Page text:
There are a few tell-tale signs that Christmas is on its way; the big Christmas lights switch on, hearing the first Christmas songs on the radio, and mince pies on the supermarket shelves.
And now it seems that the yuletide John Lewis TV ad has also become something of a national event, marking the unofficial launch of Christmas in the UK, writes Sarah Brereton, director at brand and communications agency, Limewash.
Storytelling – not selling
This year’s ad tells the story of a boy named Joe, who is kept awake by an imaginary, 7ft monster (Moz the Monster) who lives under his bed. The two-minute clip focusses on telling a story to engage viewers, rather than showcasing its products, which is in line with their previously successful Christmas campaigns.
As well as TV, the £7m cross-channel campaign includes digital promotion and social media activity as well as more traditional print and storefront advertising. Yet, the eagerly anticipated commercial received mixed reactions and has fallen short of last year’s figures in terms of online engagement, perhaps because expectations for its ads are so high, they are almost impossible to meet.
When ads become news
The big retailers’ Christmas ads are hotly anticipated, highly competitive and big business. Brands are expected to spend a record £6bn on Christmas advertising this year, according to the Advertising Association.
Christmas campaigns are starting earlier every year and being teased online prior to the main event, using social media and hashtags to generate pre-launch excitement. The ads themselves have now become ‘news’, with scores of media outlets offering a round-up and giving their verdicts on this year’s concepts.
A different approach
In contrast to John Lewis, Sainsbury’s produced a stripped-down ad, which simply shows colleagues and shoppers singing along to a festive song; TalkTalk plumped for a ‘real-life’ ad representing Christmas as it really is; and Kevin the carrot returns for a second year for Aldi’s offering, this time with a love interest.
And it’s not just supermarkets and high street stores catching on to the brand engagement and hype resulting from this seasonal mass marketing. Other brands such as Barbour (continuing the story of the Snowman and Snowdog) and Greggs have also attempted to make their mark – with varying success.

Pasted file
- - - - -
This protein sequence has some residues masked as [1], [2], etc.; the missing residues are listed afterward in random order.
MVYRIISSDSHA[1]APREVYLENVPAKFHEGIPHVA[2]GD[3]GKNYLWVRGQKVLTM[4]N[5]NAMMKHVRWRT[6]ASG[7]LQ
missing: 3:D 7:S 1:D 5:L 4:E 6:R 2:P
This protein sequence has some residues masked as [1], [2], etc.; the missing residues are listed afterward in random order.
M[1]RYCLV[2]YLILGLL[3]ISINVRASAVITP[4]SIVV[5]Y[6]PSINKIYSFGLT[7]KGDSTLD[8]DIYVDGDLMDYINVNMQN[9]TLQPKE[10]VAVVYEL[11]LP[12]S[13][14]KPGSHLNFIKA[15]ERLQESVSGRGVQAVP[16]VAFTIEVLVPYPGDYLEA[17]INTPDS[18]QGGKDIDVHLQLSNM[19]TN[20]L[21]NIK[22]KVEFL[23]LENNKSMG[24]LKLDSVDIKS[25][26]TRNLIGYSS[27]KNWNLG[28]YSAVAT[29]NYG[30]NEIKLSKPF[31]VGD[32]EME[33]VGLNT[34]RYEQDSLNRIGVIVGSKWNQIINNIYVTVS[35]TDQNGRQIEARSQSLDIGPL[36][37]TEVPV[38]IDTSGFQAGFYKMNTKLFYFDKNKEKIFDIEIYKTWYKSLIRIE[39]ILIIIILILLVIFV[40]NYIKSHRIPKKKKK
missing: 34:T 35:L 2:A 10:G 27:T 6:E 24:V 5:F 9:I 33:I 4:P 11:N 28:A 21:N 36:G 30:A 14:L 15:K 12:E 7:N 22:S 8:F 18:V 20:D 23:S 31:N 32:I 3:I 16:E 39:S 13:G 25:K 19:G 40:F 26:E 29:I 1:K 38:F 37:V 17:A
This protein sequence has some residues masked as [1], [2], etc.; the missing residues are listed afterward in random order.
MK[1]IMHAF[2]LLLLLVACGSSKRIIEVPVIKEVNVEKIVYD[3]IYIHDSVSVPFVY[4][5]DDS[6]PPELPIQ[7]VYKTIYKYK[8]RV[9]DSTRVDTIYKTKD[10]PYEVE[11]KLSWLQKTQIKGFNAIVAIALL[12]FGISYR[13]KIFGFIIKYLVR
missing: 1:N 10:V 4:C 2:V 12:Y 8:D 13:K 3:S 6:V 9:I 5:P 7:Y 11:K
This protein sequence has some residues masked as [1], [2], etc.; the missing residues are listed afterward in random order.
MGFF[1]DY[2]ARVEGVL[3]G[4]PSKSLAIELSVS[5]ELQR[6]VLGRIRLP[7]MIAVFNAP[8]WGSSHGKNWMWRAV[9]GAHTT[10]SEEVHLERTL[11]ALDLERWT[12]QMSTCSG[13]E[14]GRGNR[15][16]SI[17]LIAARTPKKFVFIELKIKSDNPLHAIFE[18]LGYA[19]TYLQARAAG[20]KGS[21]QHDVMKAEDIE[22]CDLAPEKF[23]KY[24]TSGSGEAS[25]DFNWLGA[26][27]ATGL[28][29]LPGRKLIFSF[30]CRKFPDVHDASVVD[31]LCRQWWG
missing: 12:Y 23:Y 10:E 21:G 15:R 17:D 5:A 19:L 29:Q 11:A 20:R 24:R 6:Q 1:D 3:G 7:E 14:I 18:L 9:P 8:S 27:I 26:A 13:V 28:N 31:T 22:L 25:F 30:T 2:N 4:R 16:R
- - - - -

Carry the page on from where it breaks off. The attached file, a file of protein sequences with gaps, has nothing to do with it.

Although the success of a Christmas campaign can add millions to a company’s bottom line, the backlash from the public can also do some serious damage to a brand.
While Barbour’s ad received a mainly positive response, Greggs was forced to apologise after publicity shots for its new ad campaign included a nativity scene in which baby Jesus is replaced by a sausage roll, showing how a misjudged idea can spectacularly backfire in such a high-profile arena.
And Greggs wasn’t alone. Threats to boycott Tesco were made after its ad featured a Muslim family; Amazon has been accused of spoiling the magic of Christmas for children and even the John Lewis ad has been accused of plagiarism by a former Children’s Laureate over similarities to his book ‘Mr Underbed’.
So, while brands are making greater efforts on the level of creativity around the Christmas period, they also need to be prepared for some potentially damaging judgments.
Companies have to consider all eventualities and have a crisis plan in place should the worst happen to avoid reputational damage and a negative impact on Christmas sales.
The smaller-scale approach
If you haven’t got the budget for a multi-million-pound ad, there are some simple ways to apply the big retailer’s basic campaign principles. An integrated, multi-channel approach using the storytelling technique, rather than just ‘selling stuff’ can work in any sector.
Creating content that your target audiences can engage with, and want to share, is the first step to creating a successful campaign. Then make sure they can easily access the story by using the channels and media outlets you know they read.
For example, a print ad in a relevant magazine or local newspaper can start the customer on the journey, but once they come to your site or social media platform, video can bring your story to life. Remember to make the content different on each channel, but the message consistent.
And the winner is…
So, which brand hit the top of the charts with their Christmas campaign? In a recent poll of 1,000 UK consumers on behalf of Marketing Week, it’s Amazon’s ad that came out on top when consumers were asked which ad they enjoyed the most.
Some 44 per cent of those polled said they ‘loved it’ – more than double the 21 per cent who said the same for the John Lewis ad. And with reports of M & S starting its Christmas campaign planning 15 months in advance, it looks like Christmas 2018 really is coming early for some!
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